The investment amount is 225 million dollars
The US Department of Agriculture announced a set of new measures that fulfill key commitments to boost competition in the US economy, including passing new rules for packaging law, making $200 million available to expand competition in meat processing, and investing $25 million in workforce training.
US Department of Agriculture (USDA) Secretary Tom Vilsack Announce more supportNew resources and rules that will strengthen the US food supply chain, promote fair and competitive agricultural markets, prevent farmers from being mistreated by poultry processors, and make prices fairer for American farmers and consumers. These measures combat the market dominance of a small number of major meat and poultry manufacturers in key markets, where excessive concentration and surveillance have led to lower prices paid to producers and higher prices paid by consumers.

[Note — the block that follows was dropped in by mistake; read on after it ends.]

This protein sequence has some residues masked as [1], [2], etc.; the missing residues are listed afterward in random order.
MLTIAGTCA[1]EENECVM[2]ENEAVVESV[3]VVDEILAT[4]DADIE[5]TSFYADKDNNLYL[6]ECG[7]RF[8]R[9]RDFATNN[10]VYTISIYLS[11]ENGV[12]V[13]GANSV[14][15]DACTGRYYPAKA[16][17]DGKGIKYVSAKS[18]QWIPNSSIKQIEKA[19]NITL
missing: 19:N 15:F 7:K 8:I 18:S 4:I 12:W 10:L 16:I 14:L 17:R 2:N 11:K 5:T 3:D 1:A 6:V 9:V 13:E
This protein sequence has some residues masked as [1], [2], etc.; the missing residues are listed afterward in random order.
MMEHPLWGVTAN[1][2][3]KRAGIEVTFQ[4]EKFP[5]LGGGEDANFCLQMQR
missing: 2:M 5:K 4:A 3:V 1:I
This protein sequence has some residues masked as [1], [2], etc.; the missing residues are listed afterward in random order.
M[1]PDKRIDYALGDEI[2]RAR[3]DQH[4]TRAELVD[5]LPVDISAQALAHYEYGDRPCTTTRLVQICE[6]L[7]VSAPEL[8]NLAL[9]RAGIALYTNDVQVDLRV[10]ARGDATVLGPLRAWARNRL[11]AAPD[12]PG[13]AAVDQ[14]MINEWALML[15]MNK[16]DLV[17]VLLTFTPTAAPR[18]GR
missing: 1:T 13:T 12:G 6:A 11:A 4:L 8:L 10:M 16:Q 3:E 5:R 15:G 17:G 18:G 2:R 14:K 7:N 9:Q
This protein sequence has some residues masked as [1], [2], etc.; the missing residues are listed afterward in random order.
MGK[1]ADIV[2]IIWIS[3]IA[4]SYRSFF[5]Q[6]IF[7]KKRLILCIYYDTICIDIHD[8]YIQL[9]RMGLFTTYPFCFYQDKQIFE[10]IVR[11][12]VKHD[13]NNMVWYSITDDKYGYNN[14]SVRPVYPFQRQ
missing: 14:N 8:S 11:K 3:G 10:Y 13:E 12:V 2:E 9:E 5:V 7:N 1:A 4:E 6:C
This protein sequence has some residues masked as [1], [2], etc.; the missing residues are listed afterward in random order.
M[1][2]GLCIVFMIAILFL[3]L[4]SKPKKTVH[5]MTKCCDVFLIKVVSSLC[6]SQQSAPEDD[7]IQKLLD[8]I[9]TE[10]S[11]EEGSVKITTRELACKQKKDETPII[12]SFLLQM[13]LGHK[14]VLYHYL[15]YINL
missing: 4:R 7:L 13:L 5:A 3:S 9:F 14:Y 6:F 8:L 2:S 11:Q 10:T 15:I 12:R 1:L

“For too long, farmers and ranchers have recognized the value and opportunities they are working so hard to create far from the rural communities in which they live and work,” Vilsack said. “Under the leadership of President Biden and Vice President Harris, the USDA is committed to making investments that enhance competition — helping to support economic systems where wealth created in rural areas remains in rural areas — and strengthening rules and enforcement against anti-competitive practices. Funding and the new rule we announce will help us Today’s ultimate goal in giving farmers and ranchers a fair shake, strengthening supply chains, and making food prices fairer.”
The struggle for justice for poultry farmers